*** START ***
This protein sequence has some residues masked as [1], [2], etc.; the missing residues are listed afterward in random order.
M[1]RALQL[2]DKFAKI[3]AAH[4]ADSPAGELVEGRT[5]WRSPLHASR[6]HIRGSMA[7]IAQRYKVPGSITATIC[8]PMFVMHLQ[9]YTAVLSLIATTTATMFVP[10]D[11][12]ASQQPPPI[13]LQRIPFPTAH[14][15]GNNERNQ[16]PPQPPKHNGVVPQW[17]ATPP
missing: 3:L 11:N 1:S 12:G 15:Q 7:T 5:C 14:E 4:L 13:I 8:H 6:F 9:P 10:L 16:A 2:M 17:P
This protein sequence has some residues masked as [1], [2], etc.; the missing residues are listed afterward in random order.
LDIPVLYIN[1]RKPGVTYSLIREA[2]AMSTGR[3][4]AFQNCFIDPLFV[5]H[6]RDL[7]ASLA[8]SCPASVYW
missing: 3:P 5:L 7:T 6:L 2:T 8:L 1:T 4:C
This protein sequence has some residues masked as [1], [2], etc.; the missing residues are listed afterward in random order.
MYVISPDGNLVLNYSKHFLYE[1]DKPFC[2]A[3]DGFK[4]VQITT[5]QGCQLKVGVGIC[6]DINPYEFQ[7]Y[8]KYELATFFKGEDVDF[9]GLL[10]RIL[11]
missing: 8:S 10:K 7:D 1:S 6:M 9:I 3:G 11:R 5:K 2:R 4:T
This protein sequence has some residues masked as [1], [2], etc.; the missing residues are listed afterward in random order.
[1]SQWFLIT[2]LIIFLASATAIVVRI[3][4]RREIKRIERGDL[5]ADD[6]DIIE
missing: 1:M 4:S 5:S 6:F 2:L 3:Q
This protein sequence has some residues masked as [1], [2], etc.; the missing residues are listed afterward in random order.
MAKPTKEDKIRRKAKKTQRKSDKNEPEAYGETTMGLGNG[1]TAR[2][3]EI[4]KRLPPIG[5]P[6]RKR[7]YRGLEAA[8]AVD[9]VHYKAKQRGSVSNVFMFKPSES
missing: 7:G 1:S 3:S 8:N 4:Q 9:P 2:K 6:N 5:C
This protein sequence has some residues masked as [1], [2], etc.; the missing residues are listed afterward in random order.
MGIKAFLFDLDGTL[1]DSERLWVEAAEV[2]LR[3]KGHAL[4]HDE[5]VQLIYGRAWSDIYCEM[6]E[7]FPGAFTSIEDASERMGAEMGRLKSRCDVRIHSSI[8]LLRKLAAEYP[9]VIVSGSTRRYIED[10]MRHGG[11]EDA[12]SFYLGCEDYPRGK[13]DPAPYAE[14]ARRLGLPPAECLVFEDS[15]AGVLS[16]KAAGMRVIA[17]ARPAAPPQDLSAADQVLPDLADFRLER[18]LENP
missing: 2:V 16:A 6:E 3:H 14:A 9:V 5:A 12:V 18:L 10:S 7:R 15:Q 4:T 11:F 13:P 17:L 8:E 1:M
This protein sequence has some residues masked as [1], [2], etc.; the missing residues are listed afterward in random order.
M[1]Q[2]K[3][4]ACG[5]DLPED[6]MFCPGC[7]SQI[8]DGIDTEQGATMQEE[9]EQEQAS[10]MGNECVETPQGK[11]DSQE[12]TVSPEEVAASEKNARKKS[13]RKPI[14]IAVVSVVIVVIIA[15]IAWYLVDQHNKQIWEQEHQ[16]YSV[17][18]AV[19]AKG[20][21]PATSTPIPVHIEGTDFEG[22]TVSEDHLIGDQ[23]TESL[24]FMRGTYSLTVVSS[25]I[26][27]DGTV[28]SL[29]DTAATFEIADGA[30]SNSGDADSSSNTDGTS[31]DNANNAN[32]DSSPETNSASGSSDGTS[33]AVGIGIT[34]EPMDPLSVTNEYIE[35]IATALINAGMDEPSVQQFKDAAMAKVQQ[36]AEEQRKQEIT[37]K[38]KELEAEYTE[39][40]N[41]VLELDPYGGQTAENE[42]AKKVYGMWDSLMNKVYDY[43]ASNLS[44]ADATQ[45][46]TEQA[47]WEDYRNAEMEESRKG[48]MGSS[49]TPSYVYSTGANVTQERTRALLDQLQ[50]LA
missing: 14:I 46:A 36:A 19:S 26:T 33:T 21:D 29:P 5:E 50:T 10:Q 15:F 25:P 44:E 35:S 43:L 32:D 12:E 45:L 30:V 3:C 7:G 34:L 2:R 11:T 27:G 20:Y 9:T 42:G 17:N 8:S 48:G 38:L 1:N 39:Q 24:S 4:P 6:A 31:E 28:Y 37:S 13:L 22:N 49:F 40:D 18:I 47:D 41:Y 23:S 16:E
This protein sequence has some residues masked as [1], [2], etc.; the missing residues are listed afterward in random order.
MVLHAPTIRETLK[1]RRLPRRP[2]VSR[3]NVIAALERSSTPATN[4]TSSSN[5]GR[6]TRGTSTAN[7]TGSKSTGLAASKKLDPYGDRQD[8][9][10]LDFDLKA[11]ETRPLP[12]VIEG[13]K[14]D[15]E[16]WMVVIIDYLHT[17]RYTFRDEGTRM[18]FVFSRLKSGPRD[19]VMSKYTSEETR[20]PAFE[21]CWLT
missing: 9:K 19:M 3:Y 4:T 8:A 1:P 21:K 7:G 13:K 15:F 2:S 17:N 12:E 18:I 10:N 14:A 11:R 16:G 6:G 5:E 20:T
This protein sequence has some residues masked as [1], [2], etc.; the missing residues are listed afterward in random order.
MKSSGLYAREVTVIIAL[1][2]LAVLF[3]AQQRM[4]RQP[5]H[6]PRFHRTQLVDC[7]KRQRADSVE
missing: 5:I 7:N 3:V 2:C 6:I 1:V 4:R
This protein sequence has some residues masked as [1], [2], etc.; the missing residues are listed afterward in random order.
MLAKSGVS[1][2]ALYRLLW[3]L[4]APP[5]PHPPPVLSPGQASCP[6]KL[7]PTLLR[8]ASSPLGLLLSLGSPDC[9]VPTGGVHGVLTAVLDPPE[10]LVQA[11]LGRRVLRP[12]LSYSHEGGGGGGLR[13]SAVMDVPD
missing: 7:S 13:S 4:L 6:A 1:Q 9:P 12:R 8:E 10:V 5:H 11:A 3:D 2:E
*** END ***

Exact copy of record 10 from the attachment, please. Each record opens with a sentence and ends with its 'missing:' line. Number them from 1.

This protein sequence has some residues masked as [1], [2], etc.; the missing residues are listed afterward in random order.
MLAKSGVS[1][2]ALYRLLW[3]L[4]APP[5]PHPPPVLSPGQASCP[6]KL[7]PTLLR[8]ASSPLGLLLSLGSPDC[9]VPTGGVHGVLTAVLDPPE[10]LVQA[11]LGRRVLRP[12]LSYSHEGGGGGGLR[13]SAVMDVPD
missing: 7:S 13:S 4:L 6:A 1:Q 9:P 12:R 8:E 10:V 5:H 11:A 3:D 2:E